I never pronounced my faith or walked about with a Bible, but they would seek me out to speak with me, which gave me the opportunity to share my life of faith in Christ, leaving them to consider their own life and relationships.
This has been my approach in life, to let my actions speak louder than my words.
I do this so that the people I work with can experience the love, care and compassion of Christ – just as I have.
How do you know whether it’s time to stay, or whether it’s time to leave the service?
After every five to seven years, I have always taken a view to spend extended time with God to seek Him about His direction for my life.
Each time I do so, I spend much time to pray, read Scripture and hear from God whether to stay or move.
We must develop a practice of quiet before God, and allow Him to speak with us.
Sometimes, the answer comes quickly. Sometimes, it takes over a few days of walking and waiting on Him.
When you have learnt to hear God, you know that you know. And then you move in that direction He tells you.
Our God is faithful and He has never failed to guide me by His “still, small voice”!
What are your most precious lessons in your 40 years of being an educator?
Leaning on God for strength and guidance is key in my life. My regular practice of reading and meditating on His word, first thing in the morning, gives me the compass for my day.
I take this time to bring to Him my concerns for the day and trust as He says in Jeremiah 29:11 that He will guide me in the plans He has for me.
I am assured as His word in Psalm 33:11 says: “But the plans the Lord stand firm forever, the purpose of His heart for all generations.”
I can be assured that God will fulfil His purposes in and through my life and I go with His strength, not mine.
I have also learnt to persevere in tough times.
I always tell my students: “Tough times don’t last, tough people do!”
I have been through many tough times, challenges and uncertainty. I thank God that I have a personal relationship with Him that allows me to approach His throne of grace and draw strength from Him.
My regular practice of reading and meditating on His word, first thing in the morning, gives me the compass for my day.
Some of these challenging situations are short, but some go on for months or years.
I must thank God for my dear wife, Stacey, who has been my confidante and support both in good and hard times.
Without God and her, things could have been very different.
Despite the sentiments in the first question and rumblings we read in the newspapers and social media, I feel very blessed and fortunate to be part of a very excellent education system in Singapore.
We are clear about our vision and mission for education in Singapore, with good leaders at the Ministry of Education HQ and schools who truly put the interests of students front and centre.
I have had the blessing of good superiors and colleagues who have journeyed with me these 40 years.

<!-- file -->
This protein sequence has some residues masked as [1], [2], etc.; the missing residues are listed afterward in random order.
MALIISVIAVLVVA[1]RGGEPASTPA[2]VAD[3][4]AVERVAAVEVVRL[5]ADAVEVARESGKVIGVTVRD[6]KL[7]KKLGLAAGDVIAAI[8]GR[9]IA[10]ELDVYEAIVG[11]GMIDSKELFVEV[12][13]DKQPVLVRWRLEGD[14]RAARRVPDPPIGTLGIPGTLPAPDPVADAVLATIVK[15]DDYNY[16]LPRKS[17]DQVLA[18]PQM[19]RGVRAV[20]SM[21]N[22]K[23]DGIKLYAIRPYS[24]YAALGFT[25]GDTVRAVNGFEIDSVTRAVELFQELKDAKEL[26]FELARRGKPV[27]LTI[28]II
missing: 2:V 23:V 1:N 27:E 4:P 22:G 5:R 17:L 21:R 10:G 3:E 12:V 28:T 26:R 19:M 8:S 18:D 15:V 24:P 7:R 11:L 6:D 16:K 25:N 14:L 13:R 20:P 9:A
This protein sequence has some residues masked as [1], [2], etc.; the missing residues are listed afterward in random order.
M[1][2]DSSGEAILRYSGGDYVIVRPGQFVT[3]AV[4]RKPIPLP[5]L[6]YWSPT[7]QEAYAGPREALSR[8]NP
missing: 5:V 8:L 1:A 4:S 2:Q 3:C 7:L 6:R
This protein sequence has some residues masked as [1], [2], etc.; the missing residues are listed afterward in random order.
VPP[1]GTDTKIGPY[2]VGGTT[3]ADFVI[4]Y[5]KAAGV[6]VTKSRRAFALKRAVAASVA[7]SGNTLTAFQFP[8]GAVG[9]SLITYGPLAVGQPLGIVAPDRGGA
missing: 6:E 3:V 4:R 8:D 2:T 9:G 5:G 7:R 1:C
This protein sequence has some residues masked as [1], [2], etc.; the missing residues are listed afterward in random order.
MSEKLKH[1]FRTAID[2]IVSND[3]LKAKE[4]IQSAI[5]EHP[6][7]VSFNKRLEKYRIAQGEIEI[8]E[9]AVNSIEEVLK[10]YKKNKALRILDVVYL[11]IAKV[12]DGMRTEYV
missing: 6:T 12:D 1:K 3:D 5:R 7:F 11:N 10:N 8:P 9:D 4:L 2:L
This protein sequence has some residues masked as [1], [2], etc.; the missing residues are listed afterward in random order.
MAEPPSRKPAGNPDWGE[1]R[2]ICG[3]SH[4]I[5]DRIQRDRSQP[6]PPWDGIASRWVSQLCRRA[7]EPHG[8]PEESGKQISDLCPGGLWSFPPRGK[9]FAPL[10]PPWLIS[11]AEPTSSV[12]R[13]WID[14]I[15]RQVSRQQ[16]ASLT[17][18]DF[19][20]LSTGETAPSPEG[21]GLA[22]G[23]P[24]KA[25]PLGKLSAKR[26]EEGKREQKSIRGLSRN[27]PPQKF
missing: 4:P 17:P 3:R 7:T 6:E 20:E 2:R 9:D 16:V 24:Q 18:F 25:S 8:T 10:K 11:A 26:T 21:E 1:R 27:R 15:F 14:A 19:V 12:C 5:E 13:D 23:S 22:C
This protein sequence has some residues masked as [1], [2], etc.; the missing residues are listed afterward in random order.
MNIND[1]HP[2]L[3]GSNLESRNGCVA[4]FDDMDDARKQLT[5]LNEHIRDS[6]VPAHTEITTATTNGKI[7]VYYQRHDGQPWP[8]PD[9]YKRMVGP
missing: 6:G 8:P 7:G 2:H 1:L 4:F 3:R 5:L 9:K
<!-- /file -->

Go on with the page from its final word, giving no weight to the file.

As a teacher and principal, I have had the good support of many parents and students, some of whom have become very good friends.
It has always been my joy to be invited to the weddings of my students, as they celebrate the most important day of their lives. I am honoured to be included in their celebrations.
So, I guess, building relationships that last, is probably one of the most important lessons I have taken with me – I have been so enriched in my life for them!
Be grounded on values. If we are not grounded on our values when doing anything, it then stands on shifting sand that can easily cause everything to tumble.
When an organisation is clear about its values, and I act based on these values, I am on firm ground as these are foundations we agree upon.
My clarity on the values makes decision-making easier for me and my staff.
Stay creative and nimble. Never be afraid to experiment and try a different approach. Of course, think it through carefully and have good, sound reasons for doing so.
Experimenting with class size arrangements, teaching approaches and practices, signal to my teachers that they should always be thinking about how they can do things better for the sake of our students.
Sharing about these experimentations with like-minded friends and colleagues creates the opportunity for thinking deeper and looking for better ways to make things happen to benefit our students.
Life is an adventure that God gives to us. Enjoy each day as it comes. Sometimes there are dark clouds. However, these same dark clouds give the opportunity to see beautiful rainbows.
As an ACSian, adorned on the schools’ walls is the verse from Proverbs 3:5-6: “Trust in the Lord with all your heart and lean not on your own understanding. In all your ways, acknowledge Him and He will direct your paths.”
Whatever I do, I believe in doing it to the best of my abilities and resources I have.
I want to live as excellently in God’s plans for me as I can, and when the time comes to return to my Saviour, I hope to hear Him say, “Well done, faithful servant!”
So continue to do your very best for the glory of God, and you know where the next phrase comes from – The Best Is Yet To Be!